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See 1 citation in J Am Soc Nephrol 2004:

J Am Soc Nephrol. 2004 Jan;15(1):157-63.

Corticosteroid effectiveness in IgA nephropathy: long-term results of a randomized, controlled trial.

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1
Department of Nephrology and Dialysis, A. Manzoni Hospital, Lecco, Italy. c.pozzi@ospedale.lecco.it

Abstract

Proteinuria plays a causal role in the progression of IgA nephropathy (IgAN). A previous controlled trial showed that steroids are effective in reducing proteinuria and preserving renal function in patients with IgAN. The objective of this study was to evaluate the long-term effectiveness of steroids in IgAN, examine the trend of proteinuria during follow-up (starting from the hypothesis that the degree of reduction in proteinuria may influence IgAN outcome), and evaluate how histologic scores can influence steroid response. A secondary analysis of a multicenter, randomized, controlled trial of 86 adult IgAN patients who were receiving supportive therapy or intravenous methylprednisolone plus oral prednisone for 6 mo was conducted. Ten-year renal survival was significantly better in the steroid than in the control group (97% versus 53%; log rank test P = 0.0003). In the 72 patients who did not reach the end point (doubling in baseline serum creatinine), median proteinuria significantly decreased (1.9 g/24 h at baseline, 1.1 g/24 h after 6 mo, and 0.6 g/24 h after a median of 7 yr). In the 14 progressive patients, proteinuria increased from a median of 1.7 g/24 h at baseline to 2.0 g/24 h after 6 mo and 3.3 g/24 h after a median of 5 yr. Steroids were effective in every histologic class. Cox multivariate regression analyses showed that, in addition to steroids, a low baseline histologic score, a reduction in proteinuria after 6 mo, and no increase in proteinuria during follow-up all were independent predictors of a beneficial outcome. Steroids significantly reduce proteinuria and protect against renal function deterioration in IgAN. The histologic picture and proteinuria during early and late follow-up improve the prediction of outcome, but considerable variability remains outside the model.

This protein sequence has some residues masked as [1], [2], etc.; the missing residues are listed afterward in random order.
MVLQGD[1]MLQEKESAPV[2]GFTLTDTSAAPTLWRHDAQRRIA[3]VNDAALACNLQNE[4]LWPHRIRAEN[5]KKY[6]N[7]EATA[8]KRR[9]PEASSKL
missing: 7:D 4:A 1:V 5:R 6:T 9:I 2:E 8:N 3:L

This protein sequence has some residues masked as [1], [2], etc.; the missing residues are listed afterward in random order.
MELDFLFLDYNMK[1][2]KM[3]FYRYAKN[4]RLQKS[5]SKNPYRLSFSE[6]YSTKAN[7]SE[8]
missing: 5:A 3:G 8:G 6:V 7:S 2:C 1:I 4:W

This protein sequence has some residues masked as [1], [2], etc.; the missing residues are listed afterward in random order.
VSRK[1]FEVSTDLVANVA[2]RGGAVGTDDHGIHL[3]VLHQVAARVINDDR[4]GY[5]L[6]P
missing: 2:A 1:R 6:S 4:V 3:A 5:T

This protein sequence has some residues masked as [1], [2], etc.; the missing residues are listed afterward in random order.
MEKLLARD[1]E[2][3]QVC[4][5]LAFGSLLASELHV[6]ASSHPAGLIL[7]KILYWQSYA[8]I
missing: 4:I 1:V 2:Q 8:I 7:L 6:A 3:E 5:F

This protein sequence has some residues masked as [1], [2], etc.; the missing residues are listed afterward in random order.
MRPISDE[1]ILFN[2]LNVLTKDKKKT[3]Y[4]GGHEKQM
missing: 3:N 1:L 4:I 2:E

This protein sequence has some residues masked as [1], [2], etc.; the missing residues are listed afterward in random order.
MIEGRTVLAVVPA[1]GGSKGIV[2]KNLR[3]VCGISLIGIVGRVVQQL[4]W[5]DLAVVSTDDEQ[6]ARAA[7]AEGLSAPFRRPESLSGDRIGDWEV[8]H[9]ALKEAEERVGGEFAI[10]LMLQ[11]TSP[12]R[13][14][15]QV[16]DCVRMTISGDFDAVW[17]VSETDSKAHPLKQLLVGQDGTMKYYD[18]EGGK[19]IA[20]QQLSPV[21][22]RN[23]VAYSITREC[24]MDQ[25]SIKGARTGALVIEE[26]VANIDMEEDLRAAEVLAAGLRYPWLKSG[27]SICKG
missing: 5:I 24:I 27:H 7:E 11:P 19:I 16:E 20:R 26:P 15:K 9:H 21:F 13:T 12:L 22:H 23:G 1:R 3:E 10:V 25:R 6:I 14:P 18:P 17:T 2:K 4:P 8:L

PMID:
14694168
[Indexed for MEDLINE]
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